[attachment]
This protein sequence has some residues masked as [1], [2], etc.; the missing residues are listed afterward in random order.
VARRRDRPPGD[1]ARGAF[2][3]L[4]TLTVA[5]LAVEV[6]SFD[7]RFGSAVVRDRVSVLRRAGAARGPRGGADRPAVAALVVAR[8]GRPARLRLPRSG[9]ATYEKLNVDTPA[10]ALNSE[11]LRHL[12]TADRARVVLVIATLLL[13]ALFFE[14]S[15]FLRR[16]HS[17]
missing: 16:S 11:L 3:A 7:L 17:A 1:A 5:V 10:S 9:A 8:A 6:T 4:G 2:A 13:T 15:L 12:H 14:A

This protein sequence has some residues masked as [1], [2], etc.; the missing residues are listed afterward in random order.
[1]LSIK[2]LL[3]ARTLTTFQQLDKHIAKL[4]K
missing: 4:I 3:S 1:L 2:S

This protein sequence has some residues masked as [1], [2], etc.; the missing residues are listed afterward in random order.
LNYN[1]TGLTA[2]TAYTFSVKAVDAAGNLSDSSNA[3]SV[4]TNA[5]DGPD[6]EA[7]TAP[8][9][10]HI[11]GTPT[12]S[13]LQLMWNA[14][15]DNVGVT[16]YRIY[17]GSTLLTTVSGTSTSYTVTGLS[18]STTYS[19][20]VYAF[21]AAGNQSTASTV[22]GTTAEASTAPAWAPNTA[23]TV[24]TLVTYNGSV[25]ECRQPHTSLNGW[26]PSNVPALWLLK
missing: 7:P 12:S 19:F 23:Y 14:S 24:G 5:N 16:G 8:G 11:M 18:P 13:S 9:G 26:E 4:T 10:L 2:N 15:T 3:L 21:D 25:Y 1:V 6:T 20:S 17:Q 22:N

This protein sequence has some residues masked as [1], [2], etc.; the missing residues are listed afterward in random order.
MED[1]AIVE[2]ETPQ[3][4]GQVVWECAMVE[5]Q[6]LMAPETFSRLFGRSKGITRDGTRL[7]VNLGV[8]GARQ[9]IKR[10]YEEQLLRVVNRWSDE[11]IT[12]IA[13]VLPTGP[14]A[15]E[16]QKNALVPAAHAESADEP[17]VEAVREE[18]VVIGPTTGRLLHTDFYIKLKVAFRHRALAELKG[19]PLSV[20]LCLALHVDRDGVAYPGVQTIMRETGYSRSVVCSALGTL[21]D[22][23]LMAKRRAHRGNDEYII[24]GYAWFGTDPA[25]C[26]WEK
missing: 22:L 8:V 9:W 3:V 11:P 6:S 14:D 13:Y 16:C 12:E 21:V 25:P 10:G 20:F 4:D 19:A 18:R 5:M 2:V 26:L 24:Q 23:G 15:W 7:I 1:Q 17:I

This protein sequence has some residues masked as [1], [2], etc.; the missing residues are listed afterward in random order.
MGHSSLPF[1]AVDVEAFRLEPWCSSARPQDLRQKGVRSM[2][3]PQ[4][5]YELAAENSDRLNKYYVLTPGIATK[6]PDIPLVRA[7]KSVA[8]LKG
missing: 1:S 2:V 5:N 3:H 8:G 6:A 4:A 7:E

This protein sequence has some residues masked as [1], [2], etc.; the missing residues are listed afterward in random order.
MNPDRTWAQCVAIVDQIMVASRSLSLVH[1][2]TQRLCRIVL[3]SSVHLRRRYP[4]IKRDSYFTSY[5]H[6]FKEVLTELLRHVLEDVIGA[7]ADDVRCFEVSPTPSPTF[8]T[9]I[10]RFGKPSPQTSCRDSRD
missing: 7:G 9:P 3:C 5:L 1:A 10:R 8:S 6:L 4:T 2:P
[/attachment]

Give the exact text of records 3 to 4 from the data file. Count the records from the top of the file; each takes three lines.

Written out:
This protein sequence has some residues masked as [1], [2], etc.; the missing residues are listed afterward in random order.
LNYN[1]TGLTA[2]TAYTFSVKAVDAAGNLSDSSNA[3]SV[4]TNA[5]DGPD[6]EA[7]TAP[8][9][10]HI[11]GTPT[12]S[13]LQLMWNA[14][15]DNVGVT[16]YRIY[17]GSTLLTTVSGTSTSYTVTGLS[18]STTYS[19][20]VYAF[21]AAGNQSTASTV[22]GTTAEASTAPAWAPNTA[23]TV[24]TLVTYNGSV[25]ECRQPHTSLNGW[26]PSNVPALWLLK
missing: 7:P 12:S 19:F 23:Y 14:S 24:G 5:N 16:G 8:G 11:M 18:P 13:S 9:G 26:E 4:T 10:L 2:N 15:T 3:L 21:D 25:Y 1:V 6:T 20:S 17:Q 22:N

This protein sequence has some residues masked as [1], [2], etc.; the missing residues are listed afterward in random order.
MED[1]AIVE[2]ETPQ[3][4]GQVVWECAMVE[5]Q[6]LMAPETFSRLFGRSKGITRDGTRL[7]VNLGV[8]GARQ[9]IKR[10]YEEQLLRVVNRWSDE[11]IT[12]IA[13]VLPTGP[14]A[15]E[16]QKNALVPAAHAESADEP[17]VEAVREE[18]VVIGPTTGRLLHTDFYIKLKVAFRHRALAELKG[19]PLSV[20]LCLALHVDRDGVAYPGVQTIMRETGYSRSVVCSALGTL[21]D[22][23]LMAKRRAHRGNDEYII[24]GYAWFGTDPA[25]C[26]WEK
missing: 22:L 8:V 9:W 3:V 11:P 6:S 14:D 13:Y 16:C 12:E 21:V 25:P 10:G 20:F 4:D 19:A 18:R 5:M 2:V 26:L 24:Q 23:G 15:W 7:I 1:Q 17:I